ECOSPECTIVE: Genetic modification no cure for world hunger


Daniel O’Neail
In 1994 the simple tomato was re-introduced to the world as new and improved — a fruit (yes tomatoes are fruit) that was more resistant to rotting, providing for longer shelf life. This was the first example of a commercial GMF (Genetically modified food).

While this tomato never really caught on it opened the door to a new market — GMO’s (Genetically Modified Organisms).

It was quickly followed by foods like Roundup Ready Soybeans, Vitamin A enriched Golden rice, pest-resistant cotton, and plans for medicated bananas.

A bright new world and a solution to world hunger were trumpeted, but marketing is not the same as reality.

What we actually have is a paradigm shift of power. Food production has shifted from farmers and co-op feed companies to mega-corporations, such as Monsanto and Syngenta.

Seeds that use to be traded freely have genetic markers and royalties attached, like recordings from rock stars. To grow food now you need to pay these mega-corporations what they demand.

Now, in some cases humanitarian behaviour has remained. The Golden Rice was distributed to ‘sustenance farmers’ royalty free, and only those who grow crops for profit are charged extra. But in other cases the public has been harmed.

The national average cotton yields of GM cotton in India fell to one seventh in 2002, because the parental cotton plant that had been engineered was not well suited to the climate of India and failed.

Farmers have been ruined by the demands for royalties, even when there was no proof of theft. Here in Canada, Monsanto sued Schmeiser, a Canadian farmer, because their Roundup Ready Soybeans were found in his field. Lawyers have invaded the farmer’s fields, and knowing what we are eating has become shadowed in doubts. Ever since the discovery of the cause of Mad Cow people have begun to question our government’s ability to monitor acceptable food production methods.

For years we have been feeding our meat animals growth hormones, maturing them faster, and as a result those same hormones have entered our bodies, accelerating our maturity to such a degree that girls reaching puberty at 8 or 9 is no longer uncommon. Mad Cow was a result of the cost saving efforts of feeding dead cows, to other cows, turning a herbivore into a cannibal, and prime rib into a toxin.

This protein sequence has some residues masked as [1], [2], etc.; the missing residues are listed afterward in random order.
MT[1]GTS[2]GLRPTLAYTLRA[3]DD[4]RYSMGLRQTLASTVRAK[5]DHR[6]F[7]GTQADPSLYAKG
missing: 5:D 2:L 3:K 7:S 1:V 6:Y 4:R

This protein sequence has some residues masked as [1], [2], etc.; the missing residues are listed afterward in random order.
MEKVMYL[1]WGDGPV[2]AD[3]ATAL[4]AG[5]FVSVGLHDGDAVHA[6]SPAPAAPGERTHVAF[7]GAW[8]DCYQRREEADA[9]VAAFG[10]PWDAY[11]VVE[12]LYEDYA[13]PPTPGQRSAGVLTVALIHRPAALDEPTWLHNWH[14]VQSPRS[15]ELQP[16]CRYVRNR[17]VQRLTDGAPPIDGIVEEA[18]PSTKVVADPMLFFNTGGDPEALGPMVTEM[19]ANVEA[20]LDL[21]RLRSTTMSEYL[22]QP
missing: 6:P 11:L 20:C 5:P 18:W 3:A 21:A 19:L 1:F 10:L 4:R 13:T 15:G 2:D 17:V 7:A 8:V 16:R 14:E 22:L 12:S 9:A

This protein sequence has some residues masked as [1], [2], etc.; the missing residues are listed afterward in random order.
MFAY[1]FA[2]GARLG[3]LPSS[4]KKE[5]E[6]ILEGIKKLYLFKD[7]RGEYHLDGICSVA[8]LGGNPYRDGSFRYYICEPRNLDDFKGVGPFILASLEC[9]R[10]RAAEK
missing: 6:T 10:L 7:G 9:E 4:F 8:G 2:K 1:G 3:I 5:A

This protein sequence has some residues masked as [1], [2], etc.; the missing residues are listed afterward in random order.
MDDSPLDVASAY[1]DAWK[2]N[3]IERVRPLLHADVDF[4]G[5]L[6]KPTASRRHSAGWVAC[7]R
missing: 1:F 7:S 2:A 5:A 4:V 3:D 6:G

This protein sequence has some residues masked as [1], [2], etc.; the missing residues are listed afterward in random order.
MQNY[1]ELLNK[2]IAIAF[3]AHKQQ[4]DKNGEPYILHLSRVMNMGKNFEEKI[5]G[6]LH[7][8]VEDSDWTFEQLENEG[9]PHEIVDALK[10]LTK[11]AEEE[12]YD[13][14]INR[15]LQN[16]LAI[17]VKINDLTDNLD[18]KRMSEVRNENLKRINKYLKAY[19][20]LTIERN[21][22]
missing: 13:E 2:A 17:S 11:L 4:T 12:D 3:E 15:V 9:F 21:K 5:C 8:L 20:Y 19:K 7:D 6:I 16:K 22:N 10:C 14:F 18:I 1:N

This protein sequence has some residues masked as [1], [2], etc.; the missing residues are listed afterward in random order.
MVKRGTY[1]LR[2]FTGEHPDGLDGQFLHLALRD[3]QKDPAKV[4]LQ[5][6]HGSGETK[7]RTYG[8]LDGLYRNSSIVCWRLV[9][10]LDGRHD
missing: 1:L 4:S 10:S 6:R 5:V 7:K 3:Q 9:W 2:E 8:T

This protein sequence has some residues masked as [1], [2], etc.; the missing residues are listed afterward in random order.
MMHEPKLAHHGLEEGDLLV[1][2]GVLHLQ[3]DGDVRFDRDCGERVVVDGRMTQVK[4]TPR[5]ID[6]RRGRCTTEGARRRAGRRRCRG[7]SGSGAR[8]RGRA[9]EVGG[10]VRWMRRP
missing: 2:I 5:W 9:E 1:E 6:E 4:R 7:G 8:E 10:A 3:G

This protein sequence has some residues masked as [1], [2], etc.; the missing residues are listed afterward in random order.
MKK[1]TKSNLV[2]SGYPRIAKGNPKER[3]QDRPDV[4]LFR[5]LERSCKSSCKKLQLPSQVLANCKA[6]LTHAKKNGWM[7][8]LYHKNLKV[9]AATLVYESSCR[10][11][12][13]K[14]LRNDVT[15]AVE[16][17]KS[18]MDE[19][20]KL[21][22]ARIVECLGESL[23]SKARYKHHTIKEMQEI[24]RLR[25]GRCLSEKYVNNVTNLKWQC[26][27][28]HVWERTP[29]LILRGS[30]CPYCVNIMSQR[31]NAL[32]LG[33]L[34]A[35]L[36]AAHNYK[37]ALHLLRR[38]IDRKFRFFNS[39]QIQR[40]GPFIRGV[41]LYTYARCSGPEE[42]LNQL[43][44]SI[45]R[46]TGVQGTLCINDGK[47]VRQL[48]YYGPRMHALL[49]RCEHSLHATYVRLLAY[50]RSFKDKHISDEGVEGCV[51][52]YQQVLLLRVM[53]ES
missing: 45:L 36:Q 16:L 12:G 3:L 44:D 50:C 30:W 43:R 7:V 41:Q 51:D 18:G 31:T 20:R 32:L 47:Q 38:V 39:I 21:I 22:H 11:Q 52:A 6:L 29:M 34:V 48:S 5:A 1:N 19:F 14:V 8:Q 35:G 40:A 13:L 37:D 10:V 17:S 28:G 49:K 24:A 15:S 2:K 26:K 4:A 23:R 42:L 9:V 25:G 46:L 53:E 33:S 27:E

Today, our tomatoes contain resistance to antibiotics, some corns, rice and soybeans have been spliced with bacteria. There are even soybeans spliced with Brazil nuts known to cause allergic reactions in people sensitive to nuts. Yet none of this has to be listed on the ingredient in Canada. The Grocery Manufacturers of America estimate that as much as 75 per cent of the food on the shelves contain GMOs.

“Bioengineered foods do not pose any risks for consumers that are different from conventional foods,” said James H. Maryanski, PhD, the FDA’s biotechnology coordinator. “We make sure there are no hazards, such as an unexpected allergen or poisonous substance in the food, or that the food is not changed in some way that would affect its nutritional value.”

Yet there have been cases of unexpected allergic reactions, A potato is a potato unless it should contain the genes of a shellfish, then it is something new and unexpected.

Future applications of GMOs include drugs in food, bananas that produce human vaccines against infectious diseases, metabolically engineered fish that mature more quickly, fruit and nut trees that produce years earlier than what is natural.

I do not see this as a bright new future. I see the homogenization of our food sources. Vegetables genetically identical to each other have led to what used to be a local outbreak of a plant disease becoming a global pandemic because we have cloned our food out of the diversity that would naturally prevent this eventuality.

I see the production and sale of sterilized plants unable to produce seeds as extortion from corporations who get to name their price every time you want to plant a crop. I don’t see this as a solution to world hunger, I see humankind’s insatiable desire to control nature.

We do not need to manage nature, we need to manage ourselves, so that nature can take care of itself.


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